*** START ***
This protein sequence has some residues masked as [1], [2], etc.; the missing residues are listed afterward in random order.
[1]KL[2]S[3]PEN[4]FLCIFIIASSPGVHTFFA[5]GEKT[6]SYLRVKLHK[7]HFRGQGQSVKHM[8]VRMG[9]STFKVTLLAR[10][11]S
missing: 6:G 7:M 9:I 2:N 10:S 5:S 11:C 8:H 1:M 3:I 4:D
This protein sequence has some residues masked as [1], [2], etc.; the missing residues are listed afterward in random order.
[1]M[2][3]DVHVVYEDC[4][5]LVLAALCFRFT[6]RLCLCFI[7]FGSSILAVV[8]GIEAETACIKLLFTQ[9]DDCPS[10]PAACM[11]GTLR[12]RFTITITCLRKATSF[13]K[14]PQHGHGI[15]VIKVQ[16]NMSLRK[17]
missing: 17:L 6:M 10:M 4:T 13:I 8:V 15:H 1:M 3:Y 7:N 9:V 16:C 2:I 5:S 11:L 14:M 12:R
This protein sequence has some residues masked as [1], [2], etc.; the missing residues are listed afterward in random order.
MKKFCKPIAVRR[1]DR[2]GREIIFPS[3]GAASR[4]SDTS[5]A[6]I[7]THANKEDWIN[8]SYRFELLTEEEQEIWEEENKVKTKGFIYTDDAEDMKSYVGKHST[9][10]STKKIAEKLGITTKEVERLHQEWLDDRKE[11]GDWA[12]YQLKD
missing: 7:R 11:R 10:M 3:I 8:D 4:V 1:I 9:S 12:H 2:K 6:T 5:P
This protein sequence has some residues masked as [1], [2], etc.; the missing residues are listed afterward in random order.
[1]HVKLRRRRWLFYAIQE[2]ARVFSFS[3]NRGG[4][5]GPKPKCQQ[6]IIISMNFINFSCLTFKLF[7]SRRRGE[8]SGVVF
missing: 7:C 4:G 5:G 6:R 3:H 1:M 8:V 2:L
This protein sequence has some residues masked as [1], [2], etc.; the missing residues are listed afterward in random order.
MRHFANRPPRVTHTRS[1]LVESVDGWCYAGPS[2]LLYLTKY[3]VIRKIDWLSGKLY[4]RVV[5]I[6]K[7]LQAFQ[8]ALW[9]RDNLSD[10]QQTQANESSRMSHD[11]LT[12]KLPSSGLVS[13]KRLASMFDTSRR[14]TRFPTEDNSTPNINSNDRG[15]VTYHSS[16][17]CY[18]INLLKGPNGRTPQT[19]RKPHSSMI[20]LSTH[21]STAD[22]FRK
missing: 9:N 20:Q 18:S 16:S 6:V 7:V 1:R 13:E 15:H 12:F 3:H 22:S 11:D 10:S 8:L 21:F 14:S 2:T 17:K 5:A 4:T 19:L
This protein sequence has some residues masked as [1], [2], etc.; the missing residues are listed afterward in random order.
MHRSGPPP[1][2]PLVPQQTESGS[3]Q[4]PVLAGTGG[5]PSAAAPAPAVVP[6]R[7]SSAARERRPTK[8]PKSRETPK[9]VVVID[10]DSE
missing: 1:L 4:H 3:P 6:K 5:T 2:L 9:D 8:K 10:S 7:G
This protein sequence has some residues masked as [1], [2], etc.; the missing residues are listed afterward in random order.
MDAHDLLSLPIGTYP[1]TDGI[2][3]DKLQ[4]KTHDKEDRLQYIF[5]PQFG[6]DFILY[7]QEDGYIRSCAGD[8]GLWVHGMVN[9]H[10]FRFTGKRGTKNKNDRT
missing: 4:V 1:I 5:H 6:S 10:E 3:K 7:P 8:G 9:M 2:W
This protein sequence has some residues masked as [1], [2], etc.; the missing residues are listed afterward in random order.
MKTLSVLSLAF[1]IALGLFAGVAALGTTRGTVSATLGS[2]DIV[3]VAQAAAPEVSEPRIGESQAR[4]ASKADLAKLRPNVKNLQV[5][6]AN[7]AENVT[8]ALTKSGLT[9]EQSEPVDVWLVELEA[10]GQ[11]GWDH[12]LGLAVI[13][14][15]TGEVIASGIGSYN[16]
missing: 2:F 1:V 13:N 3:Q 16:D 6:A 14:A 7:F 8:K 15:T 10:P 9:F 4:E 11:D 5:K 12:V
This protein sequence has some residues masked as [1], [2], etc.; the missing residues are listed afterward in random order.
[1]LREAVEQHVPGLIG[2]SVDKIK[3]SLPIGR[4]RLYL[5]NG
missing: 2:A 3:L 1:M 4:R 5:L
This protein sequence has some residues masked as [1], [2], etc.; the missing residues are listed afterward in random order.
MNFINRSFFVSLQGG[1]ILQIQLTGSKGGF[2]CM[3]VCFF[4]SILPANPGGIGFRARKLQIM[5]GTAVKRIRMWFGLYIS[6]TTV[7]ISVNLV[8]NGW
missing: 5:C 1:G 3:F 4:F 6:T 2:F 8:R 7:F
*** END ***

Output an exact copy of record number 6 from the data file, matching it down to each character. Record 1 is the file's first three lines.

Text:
This protein sequence has some residues masked as [1], [2], etc.; the missing residues are listed afterward in random order.
MHRSGPPP[1][2]PLVPQQTESGS[3]Q[4]PVLAGTGG[5]PSAAAPAPAVVP[6]R[7]SSAARERRPTK[8]PKSRETPK[9]VVVID[10]DSE
missing: 1:L 4:H 3:P 6:K 5:T 2:L 9:D 8:K 10:S 7:G